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Chinese Bronzes of the Shang and Zhou Periods
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Early Chinese Ceramics
Sculpture from Tombs
Chinese Buddhist Sculpture
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Ceramics of the Late Ming Period
Qing Dynasty Porcelain
Landscape Painting in China
Jade and Lacquer in China
Lobed Dish
China; Ming period (1368-1644), early 15th century (probably Yongle era, 1403 - 1424)
Carved cinnabar lacquer on wood or cloth
H. 1 5/8 in. (4.1 cm); D. 13 5/8 in. (34.6 cm)
Mr. and Mrs. John D. Rockefeller 3rd Collection of Asian Art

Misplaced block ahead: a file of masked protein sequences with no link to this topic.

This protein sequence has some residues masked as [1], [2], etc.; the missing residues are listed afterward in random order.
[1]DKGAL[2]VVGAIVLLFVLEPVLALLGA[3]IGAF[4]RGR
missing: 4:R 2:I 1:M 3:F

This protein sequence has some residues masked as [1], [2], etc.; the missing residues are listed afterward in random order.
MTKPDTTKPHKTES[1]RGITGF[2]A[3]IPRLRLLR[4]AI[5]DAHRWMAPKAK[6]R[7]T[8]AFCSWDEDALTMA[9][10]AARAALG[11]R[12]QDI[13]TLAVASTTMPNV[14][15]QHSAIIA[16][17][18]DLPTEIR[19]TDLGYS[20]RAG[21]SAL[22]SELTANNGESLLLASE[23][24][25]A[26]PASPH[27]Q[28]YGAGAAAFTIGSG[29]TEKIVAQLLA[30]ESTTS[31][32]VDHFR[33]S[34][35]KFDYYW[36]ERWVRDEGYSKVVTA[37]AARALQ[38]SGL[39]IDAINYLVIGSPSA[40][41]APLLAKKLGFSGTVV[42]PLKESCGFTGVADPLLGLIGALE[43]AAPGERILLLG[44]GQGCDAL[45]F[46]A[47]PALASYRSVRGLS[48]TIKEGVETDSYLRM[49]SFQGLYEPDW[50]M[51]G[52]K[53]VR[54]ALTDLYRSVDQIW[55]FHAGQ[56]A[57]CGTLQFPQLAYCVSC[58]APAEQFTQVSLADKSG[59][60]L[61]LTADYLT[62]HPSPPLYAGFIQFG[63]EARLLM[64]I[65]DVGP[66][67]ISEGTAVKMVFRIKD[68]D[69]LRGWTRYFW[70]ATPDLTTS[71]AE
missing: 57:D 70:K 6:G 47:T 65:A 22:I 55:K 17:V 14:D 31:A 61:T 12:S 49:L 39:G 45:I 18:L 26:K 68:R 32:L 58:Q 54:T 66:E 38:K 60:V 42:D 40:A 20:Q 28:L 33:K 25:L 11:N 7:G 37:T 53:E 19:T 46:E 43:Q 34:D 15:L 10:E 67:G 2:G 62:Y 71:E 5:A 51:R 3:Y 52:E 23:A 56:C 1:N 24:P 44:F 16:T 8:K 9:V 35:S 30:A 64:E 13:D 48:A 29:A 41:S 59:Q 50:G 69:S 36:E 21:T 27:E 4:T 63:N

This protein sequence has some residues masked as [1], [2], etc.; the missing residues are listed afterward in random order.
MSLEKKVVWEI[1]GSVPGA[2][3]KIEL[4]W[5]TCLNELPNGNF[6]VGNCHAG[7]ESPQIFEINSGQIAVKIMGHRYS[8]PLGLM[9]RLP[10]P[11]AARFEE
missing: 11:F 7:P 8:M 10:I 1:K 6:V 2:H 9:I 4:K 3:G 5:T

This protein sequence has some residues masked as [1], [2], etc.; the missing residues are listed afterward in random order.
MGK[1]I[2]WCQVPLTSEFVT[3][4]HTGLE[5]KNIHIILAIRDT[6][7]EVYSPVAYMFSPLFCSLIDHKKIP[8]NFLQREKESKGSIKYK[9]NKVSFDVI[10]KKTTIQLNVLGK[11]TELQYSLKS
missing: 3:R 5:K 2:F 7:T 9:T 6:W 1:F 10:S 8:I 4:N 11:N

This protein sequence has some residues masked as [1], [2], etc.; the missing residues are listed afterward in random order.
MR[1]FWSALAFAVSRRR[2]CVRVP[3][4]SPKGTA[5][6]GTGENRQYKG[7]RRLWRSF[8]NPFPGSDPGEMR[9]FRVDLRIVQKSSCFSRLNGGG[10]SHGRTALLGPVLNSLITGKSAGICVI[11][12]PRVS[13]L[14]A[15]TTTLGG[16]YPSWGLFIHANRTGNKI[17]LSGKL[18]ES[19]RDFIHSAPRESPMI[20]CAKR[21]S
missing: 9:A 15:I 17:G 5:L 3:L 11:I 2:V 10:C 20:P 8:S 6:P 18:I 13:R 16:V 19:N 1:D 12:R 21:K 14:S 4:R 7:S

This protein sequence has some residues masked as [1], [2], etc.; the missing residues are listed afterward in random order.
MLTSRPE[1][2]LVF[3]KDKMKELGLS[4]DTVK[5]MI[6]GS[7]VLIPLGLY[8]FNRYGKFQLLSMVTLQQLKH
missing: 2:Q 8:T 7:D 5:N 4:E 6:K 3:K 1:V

This elegantly decorated lobed dish provides an example of carved lacquer, a technique that consists in applying multiple coats of lacquer to a substructure, creating an object that is mostly of that material. This technique seems to have originated during the Southern Song period (1126 - 1279). A six-character inscription incised on the base of the dish dates it to the Yongle era, and the style of decoration and the high quality of carving are in keeping with this date. The decoration was carved in two layers: three different geometric patterns are used to indicate the sky, water, and a paved courtyard, against which a scene of two gentlemen conversing is in relief. The front and back of each of the lobes of the rims are further decorated with carved flowers.
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